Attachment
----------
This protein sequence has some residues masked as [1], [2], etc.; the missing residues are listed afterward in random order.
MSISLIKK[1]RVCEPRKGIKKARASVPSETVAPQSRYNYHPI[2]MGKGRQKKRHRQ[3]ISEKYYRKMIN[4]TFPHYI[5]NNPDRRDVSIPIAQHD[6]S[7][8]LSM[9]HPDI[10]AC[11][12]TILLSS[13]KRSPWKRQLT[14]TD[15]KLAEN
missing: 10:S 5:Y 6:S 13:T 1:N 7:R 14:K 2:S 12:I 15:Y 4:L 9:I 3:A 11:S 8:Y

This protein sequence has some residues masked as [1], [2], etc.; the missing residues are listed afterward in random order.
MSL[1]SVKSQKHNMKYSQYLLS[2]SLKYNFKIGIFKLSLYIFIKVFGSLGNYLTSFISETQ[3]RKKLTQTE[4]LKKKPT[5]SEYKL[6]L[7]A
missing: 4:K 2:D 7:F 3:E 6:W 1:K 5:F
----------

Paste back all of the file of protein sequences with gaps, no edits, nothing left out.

This protein sequence has some residues masked as [1], [2], etc.; the missing residues are listed afterward in random order.
MSISLIKK[1]RVCEPRKGIKKARASVPSETVAPQSRYNYHPI[2]MGKGRQKKRHRQ[3]ISEKYYRKMIN[4]TFPHYI[5]NNPDRRDVSIPIAQHD[6]S[7][8]LSM[9]HPDI[10]AC[11][12]TILLSS[13]KRSPWKRQLT[14]TD[15]KLAEN
missing: 10:S 5:Y 6:S 13:T 1:N 7:R 14:K 2:S 12:I 15:Y 4:L 9:I 3:A 11:S 8:Y

This protein sequence has some residues masked as [1], [2], etc.; the missing residues are listed afterward in random order.
MSL[1]SVKSQKHNMKYSQYLLS[2]SLKYNFKIGIFKLSLYIFIKVFGSLGNYLTSFISETQ[3]RKKLTQTE[4]LKKKPT[5]SEYKL[6]L[7]A
missing: 4:K 2:D 7:F 3:E 6:W 1:K 5:F